Glaucoma refers to numerous eye conditions that damage your optic nerve. It’s a part of your eye that’s responsible for transmitting information to your brain. If you’re African American, diabetic, older than 60 years old, or have parents or siblings with glaucoma, you’re at a higher risk of developing the disease. Although most people are diagnosed with glaucoma after 60, the disease can occur at any age. If not treated, this eye condition can cause irreversible blindness. Do you want to know more about the signs and preventative care options for glaucoma?
Read on to learn more about how you can protect your vision today.
There are various types of glaucoma. But the most common one, which affects nine out of 10 people in the United States, is known as open-angle glaucoma. Open-angle glaucoma typically has no early manifestations. Most patients with this condition feel all right and don’t notice vision changes at first. This is because the damage starts on the peripheral or side vision. Patients with open-angle glaucoma maintain the sharpness of their sight until the disease has progressed. By the time they realize they have lost their vision, glaucoma is already quite advanced.
The other major type of glaucoma is referred to as angle-closure or narrow-angle glaucoma. It occurs when the eye’s drainage canals are clogged, causing a sudden increase in internal eye pressure. The damage can develop very quickly, so it requires immediate medical care. Some of the common symptoms of this type of glaucoma include severe eye or head pain, often accompanied by nausea or vomiting. Patients may also see rainbow-colored halos around bright lights. Others experience blurred or hazy vision and even sudden sight loss. Unlike open-angle glaucoma, this acute attack is very noticeable.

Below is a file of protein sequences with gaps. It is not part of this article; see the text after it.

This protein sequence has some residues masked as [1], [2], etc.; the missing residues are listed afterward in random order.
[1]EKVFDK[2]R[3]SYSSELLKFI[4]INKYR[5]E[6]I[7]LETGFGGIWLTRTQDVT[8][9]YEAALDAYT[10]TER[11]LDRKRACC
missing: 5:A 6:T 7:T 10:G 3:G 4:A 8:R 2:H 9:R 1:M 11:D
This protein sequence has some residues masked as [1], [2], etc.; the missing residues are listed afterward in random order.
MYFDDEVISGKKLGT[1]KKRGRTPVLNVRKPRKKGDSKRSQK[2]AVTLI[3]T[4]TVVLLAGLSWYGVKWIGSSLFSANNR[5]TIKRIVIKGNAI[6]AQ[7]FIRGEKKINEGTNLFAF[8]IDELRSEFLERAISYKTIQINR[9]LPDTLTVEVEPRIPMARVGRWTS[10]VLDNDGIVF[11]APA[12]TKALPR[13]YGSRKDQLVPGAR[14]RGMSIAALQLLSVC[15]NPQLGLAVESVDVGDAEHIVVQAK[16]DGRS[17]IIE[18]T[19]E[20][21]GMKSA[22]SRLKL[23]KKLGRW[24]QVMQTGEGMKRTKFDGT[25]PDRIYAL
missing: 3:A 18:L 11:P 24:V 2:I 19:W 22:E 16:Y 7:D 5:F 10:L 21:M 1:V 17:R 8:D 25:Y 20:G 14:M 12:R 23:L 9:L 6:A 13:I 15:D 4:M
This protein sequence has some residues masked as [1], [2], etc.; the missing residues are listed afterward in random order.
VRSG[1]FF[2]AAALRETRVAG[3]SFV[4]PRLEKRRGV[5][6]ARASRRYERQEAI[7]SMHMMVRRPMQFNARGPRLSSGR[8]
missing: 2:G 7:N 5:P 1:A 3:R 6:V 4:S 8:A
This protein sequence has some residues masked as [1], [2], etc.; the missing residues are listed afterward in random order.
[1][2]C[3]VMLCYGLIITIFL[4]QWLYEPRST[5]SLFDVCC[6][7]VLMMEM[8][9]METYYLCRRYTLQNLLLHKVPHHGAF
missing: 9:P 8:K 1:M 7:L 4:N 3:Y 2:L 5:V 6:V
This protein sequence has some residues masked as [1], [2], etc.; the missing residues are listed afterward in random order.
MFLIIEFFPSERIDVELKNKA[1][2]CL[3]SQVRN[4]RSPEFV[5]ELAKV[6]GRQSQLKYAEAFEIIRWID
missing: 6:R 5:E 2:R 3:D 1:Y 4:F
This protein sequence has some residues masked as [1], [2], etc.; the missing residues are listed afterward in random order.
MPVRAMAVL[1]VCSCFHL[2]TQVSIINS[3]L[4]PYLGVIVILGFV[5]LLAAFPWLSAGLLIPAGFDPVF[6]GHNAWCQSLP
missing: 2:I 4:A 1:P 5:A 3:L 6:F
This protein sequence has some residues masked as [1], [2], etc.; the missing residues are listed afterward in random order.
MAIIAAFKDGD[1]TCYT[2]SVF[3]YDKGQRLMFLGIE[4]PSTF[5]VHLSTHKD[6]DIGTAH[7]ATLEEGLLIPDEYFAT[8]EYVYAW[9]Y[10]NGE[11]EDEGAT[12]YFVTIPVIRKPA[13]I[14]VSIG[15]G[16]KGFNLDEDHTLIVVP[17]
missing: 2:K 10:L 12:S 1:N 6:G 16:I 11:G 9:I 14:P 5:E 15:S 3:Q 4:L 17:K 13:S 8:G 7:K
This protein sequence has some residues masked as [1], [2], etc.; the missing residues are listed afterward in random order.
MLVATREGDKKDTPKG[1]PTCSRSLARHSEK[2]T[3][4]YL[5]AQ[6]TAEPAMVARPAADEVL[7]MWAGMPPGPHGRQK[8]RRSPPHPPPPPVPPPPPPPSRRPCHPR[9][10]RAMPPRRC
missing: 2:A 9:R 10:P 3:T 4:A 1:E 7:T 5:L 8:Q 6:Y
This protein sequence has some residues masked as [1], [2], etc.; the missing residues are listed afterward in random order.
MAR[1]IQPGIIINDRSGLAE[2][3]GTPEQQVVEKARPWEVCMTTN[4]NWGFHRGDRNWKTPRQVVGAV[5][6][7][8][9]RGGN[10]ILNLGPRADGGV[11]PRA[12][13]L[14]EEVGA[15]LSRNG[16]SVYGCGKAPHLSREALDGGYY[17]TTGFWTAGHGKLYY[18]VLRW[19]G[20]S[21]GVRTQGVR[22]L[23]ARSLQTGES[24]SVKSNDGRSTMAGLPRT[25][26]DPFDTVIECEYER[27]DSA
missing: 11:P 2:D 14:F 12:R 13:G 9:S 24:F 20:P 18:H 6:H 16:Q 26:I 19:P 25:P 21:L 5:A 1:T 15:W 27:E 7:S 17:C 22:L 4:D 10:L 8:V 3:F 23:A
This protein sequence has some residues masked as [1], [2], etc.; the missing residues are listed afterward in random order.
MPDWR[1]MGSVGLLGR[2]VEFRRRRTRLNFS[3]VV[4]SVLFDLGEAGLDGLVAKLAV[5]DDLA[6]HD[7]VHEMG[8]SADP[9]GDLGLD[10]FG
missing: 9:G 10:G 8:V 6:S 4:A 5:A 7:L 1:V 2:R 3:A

There’s no known cure for glaucoma at the moment. But you can prevent significant visual impairment or blindness with early diagnosis and intervention.
According to the Glaucoma Research Foundation, regular eye examinations are currently the best preventive care option for glaucoma. In general, before you turn 40 years old, you should commit to getting your eyes checked at least every two to four years. Between the ages 40 and 54, visit your eye doctor once a year or every few years. From 55 to 64, you have to schedule an eye exam every year or a couple of years. By the time you reach 65, then onwards, it’s crucial that you see your doctor every six months or once a year. But if you’re at an increased risk, it’s advisable to get tested for glaucoma every year or two after the age of 35.
Are you an athlete or a sports enthusiast? Perhaps you like doing home improvement projects or have an occupation that puts you at risk of eye injuries. If so, you have to wear safety glasses, a face shield, or a helmet, depending on the activity you’re engaged in. Eye injuries can cause secondary glaucoma. So, you must protect your eyes from impact, dust, extreme heat, toxic chemicals, or optical radiation.
Learn more about preventative care for glaucoma, contact Centennial Family Eyecare in North Durango (702) 941-7800 or Skye Canyon (702) 803-2020.